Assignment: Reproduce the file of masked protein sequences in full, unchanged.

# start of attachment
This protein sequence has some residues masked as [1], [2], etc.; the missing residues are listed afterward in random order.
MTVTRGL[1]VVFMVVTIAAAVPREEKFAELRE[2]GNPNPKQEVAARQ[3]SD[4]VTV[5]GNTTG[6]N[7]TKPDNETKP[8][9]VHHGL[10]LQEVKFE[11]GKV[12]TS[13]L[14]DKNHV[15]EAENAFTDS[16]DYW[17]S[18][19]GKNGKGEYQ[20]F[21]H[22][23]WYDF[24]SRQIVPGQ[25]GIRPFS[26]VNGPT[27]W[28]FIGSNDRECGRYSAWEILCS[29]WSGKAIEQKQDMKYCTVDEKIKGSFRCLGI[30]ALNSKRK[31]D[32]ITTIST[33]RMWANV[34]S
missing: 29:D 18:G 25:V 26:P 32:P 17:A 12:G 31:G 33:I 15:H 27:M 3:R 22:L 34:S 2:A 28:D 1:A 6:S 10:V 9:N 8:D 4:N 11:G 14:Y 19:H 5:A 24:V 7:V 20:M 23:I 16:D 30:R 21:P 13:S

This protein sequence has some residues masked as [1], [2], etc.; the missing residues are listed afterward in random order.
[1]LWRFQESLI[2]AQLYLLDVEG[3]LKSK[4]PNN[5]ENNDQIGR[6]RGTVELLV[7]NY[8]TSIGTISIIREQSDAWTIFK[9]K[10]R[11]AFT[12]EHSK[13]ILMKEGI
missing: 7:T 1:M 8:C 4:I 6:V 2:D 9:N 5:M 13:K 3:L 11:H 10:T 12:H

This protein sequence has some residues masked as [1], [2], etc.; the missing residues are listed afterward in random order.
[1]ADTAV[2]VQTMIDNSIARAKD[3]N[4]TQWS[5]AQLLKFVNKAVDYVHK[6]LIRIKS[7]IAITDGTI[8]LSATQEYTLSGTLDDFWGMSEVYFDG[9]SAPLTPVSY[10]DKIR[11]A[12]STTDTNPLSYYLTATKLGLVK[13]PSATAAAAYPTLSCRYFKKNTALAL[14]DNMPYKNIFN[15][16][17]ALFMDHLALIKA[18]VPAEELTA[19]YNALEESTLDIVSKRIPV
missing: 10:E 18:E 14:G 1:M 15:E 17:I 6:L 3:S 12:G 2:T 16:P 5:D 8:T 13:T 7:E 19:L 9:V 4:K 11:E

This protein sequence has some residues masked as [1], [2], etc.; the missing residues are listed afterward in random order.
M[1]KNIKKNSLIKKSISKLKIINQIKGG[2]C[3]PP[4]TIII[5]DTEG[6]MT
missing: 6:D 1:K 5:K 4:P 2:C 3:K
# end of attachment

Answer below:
This protein sequence has some residues masked as [1], [2], etc.; the missing residues are listed afterward in random order.
MTVTRGL[1]VVFMVVTIAAAVPREEKFAELRE[2]GNPNPKQEVAARQ[3]SD[4]VTV[5]GNTTG[6]N[7]TKPDNETKP[8][9]VHHGL[10]LQEVKFE[11]GKV[12]TS[13]L[14]DKNHV[15]EAENAFTDS[16]DYW[17]S[18][19]GKNGKGEYQ[20]F[21]H[22][23]WYDF[24]SRQIVPGQ[25]GIRPFS[26]VNGPT[27]W[28]FIGSNDRECGRYSAWEILCS[29]WSGKAIEQKQDMKYCTVDEKIKGSFRCLGI[30]ALNSKRK[31]D[32]ITTIST[33]RMWANV[34]S
missing: 29:D 18:G 25:V 26:P 32:P 17:A 12:G 31:G 33:I 15:H 27:M 3:R 22:L 34:S 2:A 28:D 1:A 6:S 10:V 9:N 8:D 4:N 11:G 14:Y 19:H 5:A 24:V 7:V 20:M 23:I 16:D 30:R 21:P 13:S

This protein sequence has some residues masked as [1], [2], etc.; the missing residues are listed afterward in random order.
[1]LWRFQESLI[2]AQLYLLDVEG[3]LKSK[4]PNN[5]ENNDQIGR[6]RGTVELLV[7]NY[8]TSIGTISIIREQSDAWTIFK[9]K[10]R[11]AFT[12]EHSK[13]ILMKEGI
missing: 7:T 1:M 8:C 4:I 6:V 2:D 9:N 5:M 13:K 3:L 11:H 10:T 12:H

This protein sequence has some residues masked as [1], [2], etc.; the missing residues are listed afterward in random order.
[1]ADTAV[2]VQTMIDNSIARAKD[3]N[4]TQWS[5]AQLLKFVNKAVDYVHK[6]LIRIKS[7]IAITDGTI[8]LSATQEYTLSGTLDDFWGMSEVYFDG[9]SAPLTPVSY[10]DKIR[11]A[12]STTDTNPLSYYLTATKLGLVK[13]PSATAAAAYPTLSCRYFKKNTALAL[14]DNMPYKNIFN[15][16][17]ALFMDHLALIKA[18]VPAEELTA[19]YNALEESTLDIVSKRIPV
missing: 10:E 18:E 14:G 1:M 15:E 17:I 6:L 3:S 12:G 2:T 16:P 5:D 8:T 13:T 7:E 19:L 9:V 4:K 11:E

This protein sequence has some residues masked as [1], [2], etc.; the missing residues are listed afterward in random order.
M[1]KNIKKNSLIKKSISKLKIINQIKGG[2]C[3]PP[4]TIII[5]DTEG[6]MT
missing: 6:D 1:K 5:K 4:P 2:C 3:K